For non-detail work (like watching TV) it's not really an issue - one good eye is enough, and the other one sees enough outside the central field that a big enough screen is okay, and the commercial breaks every 10 minutes gives an automatic "time out". Computer work - not so good. Even with rest breaks, there's still too much eyestrain, and it's also harder/impossible to do anything meaningful when you can't "get in the zone" for a good chunk of uninterrupted time - not to mention that using larger fonts means less code visible, so a lot more hunting around to find anything. It's not like in the "bad old days" when 40 columns was overkill for asm listings.

I've tried other work-arounds, like replacing some numerical values with constants to make it easier to scan quickly, but it's simply not enough to make up for what's lost. Life's a b*tch, I guess.

Just writing this post is a PITE (pain in the eye), because, unlike writing a story or article, I'm composing it as I write, instead of thinking about it ahead of time and then just committing it to text as a separate, shorter step involving less computer time. So I'm going to have to find some way to make a living either (a) writing, (b) stand-up comic, or (c) politician ... oops, b and c are redundant :-)

Re:You're in trouble (1)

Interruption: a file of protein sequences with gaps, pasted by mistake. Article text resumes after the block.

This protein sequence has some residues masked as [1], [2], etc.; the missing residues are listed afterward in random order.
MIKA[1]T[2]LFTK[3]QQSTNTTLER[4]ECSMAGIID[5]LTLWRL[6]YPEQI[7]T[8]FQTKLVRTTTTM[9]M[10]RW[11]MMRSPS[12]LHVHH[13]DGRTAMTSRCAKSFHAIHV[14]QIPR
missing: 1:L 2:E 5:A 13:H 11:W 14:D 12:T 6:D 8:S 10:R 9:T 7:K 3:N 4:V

mcgrew (92797) | more than 2 years ago | (#39214665)

It sounds like you're in pretty good hands, and have had some tears lasered. (They should change the spelling of "tear" to "tare", when you're talking about eyes "tear" hinders communication)

lens thingee stuck to the eyeball

If it looks like an ink pen, maybe with a wire going to a small box, that's the instrument they determine ocular pressure with.

Re:You're in trouble (1)

tomhudson (43916) | more than 2 years ago | (#39215845)

No - they use a wireless pen with a pressure sensor probe to determine intra-ocular pressure. This is different.

The lens on the eyeball is a contact lens, along with a cap so that it keeps the eye fully open, and it presses up against the receiver in the slit lamp. This way they get a really magnified, detailed view of the retina - it's pretty much the same setup as when they want to laser the retina, lubricating goop and all, just not as long or occasionally painful, and with a different lens and holder to accommodate the .laser beam.

Kind of gross, but you get used to anything after a few dozen times, I guess.